Every year, nearly 2 billion gallons of polluted water pours into the rivers of Washington, D.C., when heavy rains cause its aging sewers to overflow. Rather than fight nature, DC Water decided to go with the flow, as it were, and embrace green infrastructure, which includes green roofs, permeable pavements, and rain gardens. This approach mimics natural processes to slow down and divert stormwater runoff so that it doesn't overwhelm sewer systems and pollute waterways. D.C. is just one example of a city seeking new, environmentally-friendly solutions for infrastructure problems, but the money for such non-traditional projects can be hard to secure.
Almost three in four Americans (72 percent) believe there should be greater federal funding for infrastructure projects. America’s deteriorating infrastructure is seen as both a hazard to safety and health, and also an opportunity for job creation. Yet funding for infrastructure projects has grown thin, and many times both federal and state governments are hesitant to allocate new funds for unconventional projects that are deemed too risky. To fill this gap, a new source of innovative financing has come to light: Environmental Impact Bonds (EIB).
What is an Environmental Impact Bond?
An Environmental Impact Bond is a tax-exempt municipal bond that provides funding for new infrastructure projects. It is based on a “pay-for-success” model—a form of performance-based contracting that ensures governments limit their losses in case projects are unsuccessful, which encourages them to try novel solutions like green infrastructure. In the case of DC Water, the EIB is a 30-year bond with a mandatory tender after five years. The bond, the first-ever EIB in the nation, was placed with two investors, Goldman Sachs Urban Investment Group and Calvery Foundation, and was issued at $25 million with a 3.43 percent interest rate. At the five-year mark, an additional $3.3 million payment will be exchanged between DC Water and the investors—who is paying whom, however, is contingent on how successful the project is.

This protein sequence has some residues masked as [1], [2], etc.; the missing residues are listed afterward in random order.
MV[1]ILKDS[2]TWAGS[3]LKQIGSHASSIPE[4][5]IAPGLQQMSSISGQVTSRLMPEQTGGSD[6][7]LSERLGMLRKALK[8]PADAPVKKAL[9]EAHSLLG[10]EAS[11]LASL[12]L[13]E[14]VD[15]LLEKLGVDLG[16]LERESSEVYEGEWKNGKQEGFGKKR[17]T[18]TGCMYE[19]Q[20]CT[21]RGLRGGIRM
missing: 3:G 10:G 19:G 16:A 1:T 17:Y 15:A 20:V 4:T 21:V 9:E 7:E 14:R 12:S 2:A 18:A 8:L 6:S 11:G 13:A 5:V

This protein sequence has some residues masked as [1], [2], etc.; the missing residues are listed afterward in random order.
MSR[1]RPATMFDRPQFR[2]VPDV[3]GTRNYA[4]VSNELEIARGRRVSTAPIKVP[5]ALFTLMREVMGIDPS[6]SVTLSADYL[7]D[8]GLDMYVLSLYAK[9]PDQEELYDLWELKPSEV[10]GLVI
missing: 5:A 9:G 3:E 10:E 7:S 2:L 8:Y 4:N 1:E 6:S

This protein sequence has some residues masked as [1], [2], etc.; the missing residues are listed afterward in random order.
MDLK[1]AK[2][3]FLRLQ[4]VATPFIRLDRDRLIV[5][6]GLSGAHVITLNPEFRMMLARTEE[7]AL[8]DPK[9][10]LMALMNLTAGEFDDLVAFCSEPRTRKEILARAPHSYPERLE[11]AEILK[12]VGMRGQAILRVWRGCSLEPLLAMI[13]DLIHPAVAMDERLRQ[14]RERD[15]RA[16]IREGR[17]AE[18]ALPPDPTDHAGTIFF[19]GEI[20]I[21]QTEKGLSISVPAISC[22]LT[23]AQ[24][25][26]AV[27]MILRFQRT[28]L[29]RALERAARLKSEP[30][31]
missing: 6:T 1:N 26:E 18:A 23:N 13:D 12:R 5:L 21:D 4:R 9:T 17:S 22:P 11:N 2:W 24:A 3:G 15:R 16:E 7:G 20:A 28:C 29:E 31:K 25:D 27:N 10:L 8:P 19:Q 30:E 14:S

The specifics of the plan are governed by well-defined performance metrics that represent both economic success and a good proxy for environmental outcomes. If the new infrastructure project produces storm water runoff reductions greater than 41.3 percent of the set baseline (as determined by an independent evaluator), then DC Water will make a one‐time additional Outcome Payment of $3.3 million to the investors (equivalent to 13.2 percent of the initial loan). However, if runoff is reduced less than 18.6 percent of the baseline, the investors will pay the same amount as a one-time Risk Share Payment to DC Water.
Why use an Environmental Impact Bond?
Environmental impact bonds allow public entities to manage the financial risk associated with green infrastructure. As a result, cities will be more likely to attempt green infrastructure projects, which is both good for the city, and good for the environment.
Using EIBs ultimately could generate savings on project costs for public entities if their use accelerates project completion rates. Indeed, the benefits delivered by a project that is up and running more rapidly, thanks to private funding, can more than offset the interest paid to the private investors.
EIBs can also impose greater discipline than would otherwise be the case, as they set precise, independently-measured metrics to evaluate a project's success ahead of time. This discipline, and the initial thought put into determining what criteria should be used to determine success, can ensure a project truly delivers the benefits a community is seeking.
The potential of green infrastructure
Green infrastructure has the potential to play an important role in mitigating risks associated with climate change—from sea level rise, to the increasing frequency and severity of extreme weather events. American infrastructure systems have already felt the strain of these new challenges. Green infrastructure such as rain gardens, green roofs, planter boxes, permeable pavement, bioswales, and more can aid in mitigating rainwater runoff risks by absorbing water that would otherwise flow into the sewer system. Other projects, like wetland restoration, can aid in reducing flooding from storm surges, help stave off rising sea levels by absorbing excess water, and act as a natural buffer. What’s more, many of these green infrastructure projects have the added benefit of naturally sequestering carbon, so they also help to reduce the amount of greenhouse gases in our atmosphere.
Improving American infrastructure has received solid bipartisan support. With their multiple benefits and lower risk for taxpayers, Environmental Impact Bonds could play an important role in improving our infrastructure while making it greener.
Author: Emma Dietz
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